The Uniform: Work heels

I was pretty clear about what I wanted for my work heels:

(1) They have to be all-leather and well-made
(2) They have to be comfortable
(3) They have to be pointy
(4) And they should be reasonably priced (i.e. within 4 figures so the Jimmy Choo Agnes or the Manolo Blahnik BB are sadly out of the question).

Most shoes I found only met one or two of the criteria. Some shoes would be comfortable and well-priced and butt-ugly (seriously, what is it with the abundance of fugly shoes?). Others would be comfortable but made of synthetic leather, while the construction of a lot of shoes would be just downright shabby. I’ve gotten so desperate that I broke my own rule: not to buy shoes from a store that doesn’t primarily sell shoes.

I have that rule because I think that shoe-making, especially high-heeled shoe-making, is not something that a clothing brand might particularly do well on or focus on. Luxury brands are probably the exception, of course, but I wouldn’t know. But I don’t really trust, say Zara, to be able to consistently make well-made, comfortable, high-quality shoes when that’s not their forte to begin with.

So it was with some reluctance that I tried looking for shoes at Massimo Dutti. Not only did it break my aforementioned rule, but MD was also on the expensive side, with items routinely costing twice as much a similar item would cost at Zara. But I was desperate and I wasn’t too optimistic that I’d find anything anyway, so I went in.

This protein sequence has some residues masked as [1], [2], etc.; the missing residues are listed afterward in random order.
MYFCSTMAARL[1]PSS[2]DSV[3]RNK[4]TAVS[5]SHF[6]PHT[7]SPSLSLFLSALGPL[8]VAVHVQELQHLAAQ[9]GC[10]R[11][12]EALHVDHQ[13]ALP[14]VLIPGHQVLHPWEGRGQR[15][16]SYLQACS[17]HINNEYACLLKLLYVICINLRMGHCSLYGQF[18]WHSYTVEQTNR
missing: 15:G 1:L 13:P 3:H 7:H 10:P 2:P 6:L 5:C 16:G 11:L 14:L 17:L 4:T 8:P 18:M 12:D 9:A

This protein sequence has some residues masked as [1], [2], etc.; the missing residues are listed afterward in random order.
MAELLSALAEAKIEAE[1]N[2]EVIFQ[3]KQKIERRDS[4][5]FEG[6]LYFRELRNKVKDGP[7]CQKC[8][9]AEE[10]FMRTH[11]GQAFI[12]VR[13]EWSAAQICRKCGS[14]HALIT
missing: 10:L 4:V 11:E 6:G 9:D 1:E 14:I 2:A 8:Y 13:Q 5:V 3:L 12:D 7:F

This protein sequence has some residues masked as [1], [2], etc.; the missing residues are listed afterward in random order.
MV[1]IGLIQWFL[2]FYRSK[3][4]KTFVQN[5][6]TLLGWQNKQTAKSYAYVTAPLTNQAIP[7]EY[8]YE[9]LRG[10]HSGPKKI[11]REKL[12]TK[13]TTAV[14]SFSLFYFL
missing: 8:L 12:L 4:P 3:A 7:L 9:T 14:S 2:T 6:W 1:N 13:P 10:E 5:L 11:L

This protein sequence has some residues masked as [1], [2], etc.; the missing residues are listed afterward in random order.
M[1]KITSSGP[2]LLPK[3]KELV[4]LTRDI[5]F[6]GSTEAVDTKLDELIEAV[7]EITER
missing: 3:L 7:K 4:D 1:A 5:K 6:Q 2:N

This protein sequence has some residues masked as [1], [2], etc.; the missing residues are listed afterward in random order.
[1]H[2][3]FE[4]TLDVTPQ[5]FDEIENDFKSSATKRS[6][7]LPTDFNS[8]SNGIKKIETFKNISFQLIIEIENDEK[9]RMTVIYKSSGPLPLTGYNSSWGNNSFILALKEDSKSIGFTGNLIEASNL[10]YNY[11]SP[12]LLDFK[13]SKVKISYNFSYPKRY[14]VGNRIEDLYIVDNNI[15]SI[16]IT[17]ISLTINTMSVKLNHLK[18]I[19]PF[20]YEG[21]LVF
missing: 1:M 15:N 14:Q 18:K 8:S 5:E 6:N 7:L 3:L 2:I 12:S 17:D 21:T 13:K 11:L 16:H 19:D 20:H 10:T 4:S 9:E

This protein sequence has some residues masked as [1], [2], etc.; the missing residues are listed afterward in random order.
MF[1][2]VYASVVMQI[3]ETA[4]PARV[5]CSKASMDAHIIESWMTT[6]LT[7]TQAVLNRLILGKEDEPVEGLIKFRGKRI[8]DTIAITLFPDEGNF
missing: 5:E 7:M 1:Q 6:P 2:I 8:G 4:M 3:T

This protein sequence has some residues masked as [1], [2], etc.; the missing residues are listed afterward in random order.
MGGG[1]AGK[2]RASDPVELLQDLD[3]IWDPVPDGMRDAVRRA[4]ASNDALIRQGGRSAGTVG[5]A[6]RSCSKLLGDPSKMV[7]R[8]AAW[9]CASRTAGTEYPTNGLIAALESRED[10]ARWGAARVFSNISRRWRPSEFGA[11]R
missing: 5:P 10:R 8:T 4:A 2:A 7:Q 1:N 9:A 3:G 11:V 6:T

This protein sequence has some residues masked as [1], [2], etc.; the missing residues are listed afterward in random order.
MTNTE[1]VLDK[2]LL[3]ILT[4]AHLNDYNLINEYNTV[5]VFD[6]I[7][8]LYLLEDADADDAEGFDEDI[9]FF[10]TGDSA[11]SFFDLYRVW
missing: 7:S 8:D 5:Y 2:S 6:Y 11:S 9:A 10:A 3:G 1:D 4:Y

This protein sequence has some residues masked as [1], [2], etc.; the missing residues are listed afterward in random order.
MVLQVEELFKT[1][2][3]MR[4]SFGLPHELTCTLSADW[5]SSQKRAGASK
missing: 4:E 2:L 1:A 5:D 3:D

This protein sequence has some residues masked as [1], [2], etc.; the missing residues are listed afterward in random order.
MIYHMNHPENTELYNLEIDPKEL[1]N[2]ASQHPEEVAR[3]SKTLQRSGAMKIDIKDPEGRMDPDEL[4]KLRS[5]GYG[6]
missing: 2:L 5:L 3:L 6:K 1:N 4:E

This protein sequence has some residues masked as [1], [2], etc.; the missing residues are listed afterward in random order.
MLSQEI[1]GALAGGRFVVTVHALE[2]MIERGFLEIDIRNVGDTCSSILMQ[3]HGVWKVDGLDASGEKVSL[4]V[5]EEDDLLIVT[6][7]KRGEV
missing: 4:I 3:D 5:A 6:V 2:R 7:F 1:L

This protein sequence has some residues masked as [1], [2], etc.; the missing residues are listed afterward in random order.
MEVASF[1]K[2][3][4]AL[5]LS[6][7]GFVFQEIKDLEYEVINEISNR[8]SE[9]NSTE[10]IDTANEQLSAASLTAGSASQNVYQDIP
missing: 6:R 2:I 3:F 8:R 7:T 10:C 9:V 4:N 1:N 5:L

Imagine my pleasant surprise (my wallet felt otherwise of course) when I found these: The Massimo Dutti Antik Leather Court Shoe.

Massimo Dutti shoes
 And these:

Both were all-leather, interior included, perfectly pointed and juuuuuust within my budget. They were reasonably comfortable (at least from the few times I circled the store in them), too. I bought the black ones on the spot and had my parents buy me the nude ones in Spain, where Massimo Dutti is roughly 30% cheaper than in Manila (yey!).

And I have no regrets. Massimo Dutti makes great shoes. Even the patent ones, with the 90mm heel, are comfortable. Both pairs  pretty much go with everything and their classic shape means they probably will never go out of style. The only thing I would say is that I wish the black ones were just a smidgen higher. At 70mm, I do sometimes think that the height is slightly awkward (my sister calls them “starter heels”). Other than that, I think they’re pretty much perfect.

I alternate these shoes with each other and with my Anthology flats (because alternating shoes is essential to foot health!) and they are now essential parts of my self-imposed work uniform.

Not that I will be needing any new ones soon, but Massimo Dutti will now be the first place I look in case I want need shoes in the future.

Rule? What rule?

Jimmy Choo? Manolo? Who?

Okay that last one’s obviously a joke. Let’s not get too crazy over here.

Click on the pictures for their sources, if you must. But the photos are obviously stock photos from MD anyway.

The Uniform: Work

I wore a uniform to work for two years. I worked at a plant and had to wear company-issued, ill-fitting and high-waisted khaki pants, collared shirts that were only slightly less unflattering than the pants and closed shoes. Needless to say, I didn’t like my uniform and tried to minimize the times I was seen in public in it.